Neil DeGrasse Tyson Perfectly Explains Why Black Lives Matter Exists

No matter how well dressed, or how intelligent or how wealthy a black person is, there’s no escaping skin color and there’s no escaping the racial profiling that goes along with it. If anyone can prove that point, it’s renowned physicist, Neil DeGrasse Tyson, who in a Facebook post from Tuesday, described dozens of encounters he’s had with police, for no reason other than his being African-American.

In the post, Tyson told of a conference for black physicists he attended in 1991. One evening, after enjoying good food and wine, the discussion turned to the police. The physicists began relaying stories of being pulled over by the police.

While most people probably have stories of being pulled over a handful of times in their lives, this table full of physicists had more than a handful of stories, and the intrusiveness of the stops was pretty telling.

As a scientist, Tyson is cautious about jumping to conclusions. He noted that he and his colleagues had these police stops in common. Were police targeting physicists for some reason? Are smart people automatically suspicious? It couldn’t have been the cars. Some were old, some were new. Some stops were during the day, some at night. The conclusion Tyson made, though is that:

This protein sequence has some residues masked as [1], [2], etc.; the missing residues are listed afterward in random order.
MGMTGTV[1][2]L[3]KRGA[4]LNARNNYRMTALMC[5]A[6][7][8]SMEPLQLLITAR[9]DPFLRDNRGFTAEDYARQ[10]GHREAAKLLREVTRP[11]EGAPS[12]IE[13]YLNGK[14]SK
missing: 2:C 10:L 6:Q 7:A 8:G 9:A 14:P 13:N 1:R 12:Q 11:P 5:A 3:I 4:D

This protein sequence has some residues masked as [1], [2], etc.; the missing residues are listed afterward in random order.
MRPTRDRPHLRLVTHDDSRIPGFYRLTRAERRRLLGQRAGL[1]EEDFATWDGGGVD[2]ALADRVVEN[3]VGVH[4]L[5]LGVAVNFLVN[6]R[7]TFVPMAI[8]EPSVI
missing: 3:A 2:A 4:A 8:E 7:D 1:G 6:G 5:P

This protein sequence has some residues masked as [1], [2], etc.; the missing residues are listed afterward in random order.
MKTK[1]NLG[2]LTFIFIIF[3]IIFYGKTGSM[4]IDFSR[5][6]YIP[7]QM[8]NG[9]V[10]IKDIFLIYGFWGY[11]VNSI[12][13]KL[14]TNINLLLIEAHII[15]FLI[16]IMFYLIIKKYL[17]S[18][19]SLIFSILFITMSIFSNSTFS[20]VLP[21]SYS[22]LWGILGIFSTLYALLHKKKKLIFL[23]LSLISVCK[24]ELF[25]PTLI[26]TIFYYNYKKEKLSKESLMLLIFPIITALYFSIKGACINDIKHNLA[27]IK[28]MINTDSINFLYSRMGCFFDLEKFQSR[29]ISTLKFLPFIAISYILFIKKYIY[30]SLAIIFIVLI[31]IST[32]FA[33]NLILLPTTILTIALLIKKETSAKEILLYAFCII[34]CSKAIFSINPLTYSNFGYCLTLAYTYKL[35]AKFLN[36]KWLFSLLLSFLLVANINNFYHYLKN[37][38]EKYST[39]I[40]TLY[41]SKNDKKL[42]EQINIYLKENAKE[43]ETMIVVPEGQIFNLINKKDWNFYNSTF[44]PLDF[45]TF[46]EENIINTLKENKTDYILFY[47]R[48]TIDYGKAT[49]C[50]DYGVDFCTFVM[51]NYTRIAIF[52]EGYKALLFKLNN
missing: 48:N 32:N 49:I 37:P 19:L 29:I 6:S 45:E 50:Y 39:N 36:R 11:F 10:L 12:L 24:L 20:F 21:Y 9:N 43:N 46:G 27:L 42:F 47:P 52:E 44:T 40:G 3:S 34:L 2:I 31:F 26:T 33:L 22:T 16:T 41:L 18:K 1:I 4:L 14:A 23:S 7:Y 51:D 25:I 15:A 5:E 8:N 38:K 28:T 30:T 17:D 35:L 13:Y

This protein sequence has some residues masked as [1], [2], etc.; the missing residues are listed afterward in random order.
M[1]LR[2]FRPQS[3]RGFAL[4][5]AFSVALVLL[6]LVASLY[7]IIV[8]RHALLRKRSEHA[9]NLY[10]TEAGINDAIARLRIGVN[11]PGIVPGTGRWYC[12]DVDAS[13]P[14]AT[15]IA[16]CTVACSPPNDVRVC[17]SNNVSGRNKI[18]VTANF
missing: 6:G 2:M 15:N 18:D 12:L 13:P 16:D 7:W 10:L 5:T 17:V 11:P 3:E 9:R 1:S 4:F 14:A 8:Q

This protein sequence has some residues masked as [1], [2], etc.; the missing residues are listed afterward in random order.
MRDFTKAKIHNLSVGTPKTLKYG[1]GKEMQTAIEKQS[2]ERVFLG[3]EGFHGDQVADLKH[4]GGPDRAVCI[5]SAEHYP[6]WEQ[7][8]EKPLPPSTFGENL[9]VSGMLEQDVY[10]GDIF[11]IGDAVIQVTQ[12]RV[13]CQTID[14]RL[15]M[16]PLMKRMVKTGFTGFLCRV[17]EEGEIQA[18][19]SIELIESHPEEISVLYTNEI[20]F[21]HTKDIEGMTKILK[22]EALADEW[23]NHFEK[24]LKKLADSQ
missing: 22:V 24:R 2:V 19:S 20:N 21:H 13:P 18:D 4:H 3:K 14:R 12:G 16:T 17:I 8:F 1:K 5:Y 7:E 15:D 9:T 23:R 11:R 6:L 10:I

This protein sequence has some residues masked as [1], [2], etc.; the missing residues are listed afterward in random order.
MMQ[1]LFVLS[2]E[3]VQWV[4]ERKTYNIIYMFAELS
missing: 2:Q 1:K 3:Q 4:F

It’s rare that Tyson jumps into politics, and he didn’t specifically mention Black Lives Matter or any of the infamous black victims of police, but one can certainly infer by the timing of his post, that it’s in solidarity with Black Lives Matter and it’s further proof that all the education and poise in the world doesn’t stop black people from being targeted. This is the very definition of white privilege.

He’s also right. Black people are far more likely to be stopped and searched by police and they’re also more likely to be innocent of any wrongdoing during traffic stops. Fortunately, Tyson never had to go to jail, but black people are far more likely to be arrested, convicted, and yes, shot. If a group of scientists can conclude that there are racial disparities in the justice system, perhaps we should listen.

This post originally appeared on